State says accommodations needed for religious objectors
BATON ROUGE - The top lawyer for Governor Bobby Jindal's administration said Monday that protections are still in place for any in Louisiana who have religious objections to same-sex marriage.
The Jindal administration sent out executive counsel Thomas Enright's memo after multiple clerks of court began issuing marriage licenses to same-sex couples in south Louisiana.
Enright said while the Supreme Court's ruling this past Friday does not permit states to bar same-sex couples from getting married, it will not force people with "sincerely held religious beliefs" to perform or facilitate same-sex marriages.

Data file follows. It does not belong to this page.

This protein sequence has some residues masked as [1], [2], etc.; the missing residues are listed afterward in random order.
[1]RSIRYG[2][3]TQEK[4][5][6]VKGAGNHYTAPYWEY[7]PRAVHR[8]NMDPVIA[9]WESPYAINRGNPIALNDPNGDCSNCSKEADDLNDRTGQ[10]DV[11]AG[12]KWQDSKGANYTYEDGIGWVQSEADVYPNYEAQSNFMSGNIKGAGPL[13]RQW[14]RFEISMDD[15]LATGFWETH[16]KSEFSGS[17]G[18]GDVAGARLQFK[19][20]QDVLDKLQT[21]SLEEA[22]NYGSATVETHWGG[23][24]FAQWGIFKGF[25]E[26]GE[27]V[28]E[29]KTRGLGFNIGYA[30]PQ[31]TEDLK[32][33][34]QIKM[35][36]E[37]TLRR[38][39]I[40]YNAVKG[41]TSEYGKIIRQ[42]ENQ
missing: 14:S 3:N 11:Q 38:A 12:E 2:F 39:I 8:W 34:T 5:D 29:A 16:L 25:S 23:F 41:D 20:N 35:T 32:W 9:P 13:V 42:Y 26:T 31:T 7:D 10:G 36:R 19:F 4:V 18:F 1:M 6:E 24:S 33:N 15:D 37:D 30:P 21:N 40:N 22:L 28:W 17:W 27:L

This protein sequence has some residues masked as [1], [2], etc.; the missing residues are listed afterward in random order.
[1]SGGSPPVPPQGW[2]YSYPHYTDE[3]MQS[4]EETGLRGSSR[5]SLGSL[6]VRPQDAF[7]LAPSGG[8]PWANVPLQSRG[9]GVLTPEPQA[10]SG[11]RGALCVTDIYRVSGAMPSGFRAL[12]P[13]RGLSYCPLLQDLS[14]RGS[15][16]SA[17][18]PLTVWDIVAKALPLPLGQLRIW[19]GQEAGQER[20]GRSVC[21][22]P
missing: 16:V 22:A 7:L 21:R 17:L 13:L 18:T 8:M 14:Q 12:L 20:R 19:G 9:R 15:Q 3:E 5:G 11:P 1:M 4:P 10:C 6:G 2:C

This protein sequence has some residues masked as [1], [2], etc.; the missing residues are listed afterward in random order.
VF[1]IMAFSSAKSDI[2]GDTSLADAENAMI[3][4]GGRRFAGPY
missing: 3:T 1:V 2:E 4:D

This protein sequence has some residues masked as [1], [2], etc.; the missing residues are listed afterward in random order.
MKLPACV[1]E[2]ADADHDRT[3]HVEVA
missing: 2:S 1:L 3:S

Enright said that means a state employee who objects on religious grounds to issuing a marriage license to same-sex couples is protected from being forced to do so. Judges or justices of the peace who objected to such unions for religious purposes would also not be forced to preside over such ceremonies.
Enright advised state offices to make sure accommodations are in place so that another employee without a religious objection can handle such a request, when it comes up.
"In Louisiana, we celebrate diversity of belief and the religious liberties that are fundamental to our society," Enright's memo said. "We do not support discrimination and believe that these two foundational values can simultaneously co-exist. "
Jindal, who is running for president, objected to the high court's ruling but said this weekend Louisiana had no choice but to follow the law.
Enright said the Fifth Circuit Court of Appeals, which was hearing a challenge to Louisiana's same-sex marriage ban, has not handed down an opinion in that case yet and requested both sides in the case submit advisory letters before July 1.